I think the point of our lesson for today is that God’s “endless patience” is not just something that was true for a select few or for special cases like Paul. It’s true for us all. God shows us all extraordinary grace and mercy.[7] Christ Jesus came to save us all from our sins. There is no one who is beyond the love of God. This is the way God deals with us all—the same way he dealt with the people of Israel and the same way he dealt with Paul. It is the same way that God has always related to the human family. And I would venture to say that there are a number of us here today who have had many occasions to observe that God has worked in this same way in our lives. Just as God always has, so he always will show us “endless patience.”

[1] ©2016 Alan Brehm. A sermon delivered by Rev. Dr. Alan Brehm on 9/11/2016 at Hickman Presbyterian Church, Hickman, NE.
[2] Cf. Jürgen Moltmann, The Crucified God, 128-29, where he points out that Jesus “demonstrated God’s eschatological law of grace towards those without the law and the transgressors of the law, through his forgiveness of sins. By so doing he abolished the legal distinction between religious and secular, righteous and unrighteous, devout and sinful. He revealed God in a different way from that in which he was understood in the law and the tradition and was perceived by the guardians of the law.” Cf. also ibid., 142, where he speaks of this as a “revolution in the concept of God”: “God comes not to carry out just revenge upon the evil, but to justify by grace sinners, whether they are Zealots or tax collectors, Pharisees or sinners, Jews or Samaritans, and therefore, also, whether they are Jews or Gentiles.”
[3] Cf. James D. G. Dunn, “The First and Second Letters to Timothy and The Letter to Titus” New Interpreters Bible XI:779-80, where he discusses the question of the “Pauline” nature of the Pastoral Letters, which have been questioned as authentic letters of St. Paul for over 200 years. He suggests viewing the issue from the perspective of “what we might call the concept of ‘living tradition.’ That is, within Israel's history we can readily discern several different streams of tradition, each originating with an authoritative earlier figure, but elaborated and extended within the immediate circle of that figure's disciples and retained under the name of the originator of the tradition. The Pentateuch is generally recognized to have reached its final form in this way, and the present book of Isaiah to be the work of two or three generations. Just as David was remembered as the originator of a still-growing collection of psalms, so also to Solomon was attributed a sequence of wisdom writings (most notably Proverbs and Ecclesiastes). A close comparison of the Gospels, even of the Synoptic Gospels alone, indicates that there was a basically similar elaboration and extension of the Jesus tradition within the Gospel format. John 21:24 attests to the activity of a circle around the Fourth Evangelist, who had at least some hand in the final form of John's Gospel. The Pastorals can be readily seen in similar terms.” He therefore concludes, “The Pastorals would have been deemed authentically Pauline; therefore, their attribution to Paul would have caused no problem. Already, in this early judgment, the canonical definition of what was and what was not ‘Pauline’ was being determined.”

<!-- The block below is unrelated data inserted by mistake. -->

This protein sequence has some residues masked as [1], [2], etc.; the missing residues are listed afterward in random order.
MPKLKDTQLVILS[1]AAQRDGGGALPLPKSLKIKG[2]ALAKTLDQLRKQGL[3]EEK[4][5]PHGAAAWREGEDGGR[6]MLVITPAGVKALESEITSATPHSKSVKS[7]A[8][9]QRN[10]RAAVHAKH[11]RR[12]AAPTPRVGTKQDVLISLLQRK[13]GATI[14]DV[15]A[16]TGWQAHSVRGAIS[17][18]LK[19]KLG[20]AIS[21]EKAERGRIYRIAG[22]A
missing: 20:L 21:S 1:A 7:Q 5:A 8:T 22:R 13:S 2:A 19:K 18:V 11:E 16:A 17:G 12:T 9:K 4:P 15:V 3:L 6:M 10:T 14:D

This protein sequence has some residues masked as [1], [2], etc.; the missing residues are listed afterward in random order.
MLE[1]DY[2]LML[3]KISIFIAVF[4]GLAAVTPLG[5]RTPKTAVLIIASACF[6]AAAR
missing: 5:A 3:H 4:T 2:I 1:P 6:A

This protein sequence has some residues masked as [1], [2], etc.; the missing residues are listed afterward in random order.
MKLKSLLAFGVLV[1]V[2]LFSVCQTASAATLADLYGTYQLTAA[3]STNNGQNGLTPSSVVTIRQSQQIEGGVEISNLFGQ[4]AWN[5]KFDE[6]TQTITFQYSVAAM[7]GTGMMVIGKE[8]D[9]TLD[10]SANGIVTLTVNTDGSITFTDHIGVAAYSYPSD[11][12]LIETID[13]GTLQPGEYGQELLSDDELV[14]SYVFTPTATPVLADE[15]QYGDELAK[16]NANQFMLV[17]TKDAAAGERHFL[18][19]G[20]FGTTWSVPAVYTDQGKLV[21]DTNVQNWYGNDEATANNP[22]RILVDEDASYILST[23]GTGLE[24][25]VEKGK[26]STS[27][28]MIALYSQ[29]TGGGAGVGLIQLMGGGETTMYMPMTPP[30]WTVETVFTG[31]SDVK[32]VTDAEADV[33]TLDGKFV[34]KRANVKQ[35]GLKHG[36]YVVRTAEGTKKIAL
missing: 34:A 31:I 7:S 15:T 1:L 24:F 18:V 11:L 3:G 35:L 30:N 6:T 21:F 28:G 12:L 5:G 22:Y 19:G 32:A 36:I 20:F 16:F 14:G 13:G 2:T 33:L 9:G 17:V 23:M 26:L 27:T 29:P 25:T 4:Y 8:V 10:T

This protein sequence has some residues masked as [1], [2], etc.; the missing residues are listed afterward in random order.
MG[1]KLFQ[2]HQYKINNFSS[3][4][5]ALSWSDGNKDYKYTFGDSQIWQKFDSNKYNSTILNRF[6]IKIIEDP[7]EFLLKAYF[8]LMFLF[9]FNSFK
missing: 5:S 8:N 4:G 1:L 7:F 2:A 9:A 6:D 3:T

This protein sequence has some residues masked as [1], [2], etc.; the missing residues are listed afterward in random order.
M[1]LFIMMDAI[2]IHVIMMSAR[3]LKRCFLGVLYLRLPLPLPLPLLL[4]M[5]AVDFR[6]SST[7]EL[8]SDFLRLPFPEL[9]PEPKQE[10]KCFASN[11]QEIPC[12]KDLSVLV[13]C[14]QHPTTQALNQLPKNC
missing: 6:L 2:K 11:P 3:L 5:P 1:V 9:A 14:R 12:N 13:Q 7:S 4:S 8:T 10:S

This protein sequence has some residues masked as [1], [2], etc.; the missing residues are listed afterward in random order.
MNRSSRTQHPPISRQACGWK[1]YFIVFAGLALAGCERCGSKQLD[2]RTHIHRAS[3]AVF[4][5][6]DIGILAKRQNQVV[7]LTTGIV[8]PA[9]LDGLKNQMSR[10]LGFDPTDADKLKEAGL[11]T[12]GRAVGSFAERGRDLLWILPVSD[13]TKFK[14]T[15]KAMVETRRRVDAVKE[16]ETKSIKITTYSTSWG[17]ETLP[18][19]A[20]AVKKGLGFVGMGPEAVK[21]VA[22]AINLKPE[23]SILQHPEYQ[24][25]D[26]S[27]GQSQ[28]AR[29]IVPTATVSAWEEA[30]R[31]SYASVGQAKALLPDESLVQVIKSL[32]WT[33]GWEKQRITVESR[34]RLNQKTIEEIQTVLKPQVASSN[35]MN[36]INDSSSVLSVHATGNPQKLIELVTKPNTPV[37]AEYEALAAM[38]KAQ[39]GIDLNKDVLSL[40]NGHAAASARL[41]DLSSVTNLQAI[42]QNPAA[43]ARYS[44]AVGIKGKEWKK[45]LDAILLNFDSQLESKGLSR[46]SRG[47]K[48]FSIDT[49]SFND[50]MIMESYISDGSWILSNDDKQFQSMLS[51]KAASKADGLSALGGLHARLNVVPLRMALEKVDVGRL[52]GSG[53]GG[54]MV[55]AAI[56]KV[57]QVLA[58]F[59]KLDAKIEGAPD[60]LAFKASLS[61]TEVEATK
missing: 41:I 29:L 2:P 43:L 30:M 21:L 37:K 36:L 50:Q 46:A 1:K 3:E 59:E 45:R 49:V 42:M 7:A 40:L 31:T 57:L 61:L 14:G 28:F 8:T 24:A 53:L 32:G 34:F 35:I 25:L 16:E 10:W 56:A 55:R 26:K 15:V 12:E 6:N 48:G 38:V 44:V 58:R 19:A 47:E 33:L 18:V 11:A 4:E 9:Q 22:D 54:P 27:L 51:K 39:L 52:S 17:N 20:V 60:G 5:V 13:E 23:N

[4] Cf. Karl Barth, Church Dogmatics 3.1:199, where he says that Paul is “an opponent and persecutor of the community simply because (cf. Rom. 9:4f.) he stands for Israel, for its election and calling, for its mission to the world, for the course and development of its history as the history of salvation, and therefore for the faithfulness which is to be shown to God in the form of the faithfulness of Israel, its obedience to the Law which He has given it and its trust in the promises which He has made to it, in short, for faith in the Word of God which has been spoken and is to be received in and with its existence. He persecutes Christians because he sees that this economy of reconciliation and revelation is questioned, transcended, relativised and outmoded by them, i.e., by their proclamation of the person, work, lordship and authority of the Jesus of Nazareth rejected by Israel and delivered up by it to be crucified, by their declaration of His Messiahship, election, calling and commission, of His history as salvation history, of the demand to obey Him, to trust in the promise given in Him, to believe the Word spoken in His existence.”
[5] Cf. Dunn, “First and Second Timothy and Titus,” NIB IX:794, where he reflects on the “trustworthy saying” that “Christ Jesus came into the world to save sinners” by adding, “Paul had been the worst of these ‘sinners,’ so that the mercy he received could serve as a model of the full sweep of God's patience toward those who were to believe subsequently.” Cf. also W. D. Mounce, Pastoral Epistles, 57: “It is the Jewish rabbinic argument of the harder to the easier (qal wāḥômer): if God’s mercy can extend to someone as sinful as Paul, surely it can reach anyone.”
[6] Cf. Mounce, Pastoral Epistles, 58: “The OT frequently pictures God as being patient with the world, slow to anger and abounding in love (Exod 34:6 …; Num 14:18; Pss 86:15; 103:8; Joel 2:13; Jonah 4:2; cf. Rom 2:4; 9:22; 1 Pet 3:20).”
[7] Cf. also Barth, Church Dogmatics 2.2:31, where he speaks of God’s grace and mercy toward us in terms of God’s great “Yes” to us all, a “Yes” that God says “without any if or but, without any afterthought or reservation, not temporarily but definitively, with a fidelity that is … total and eternal.”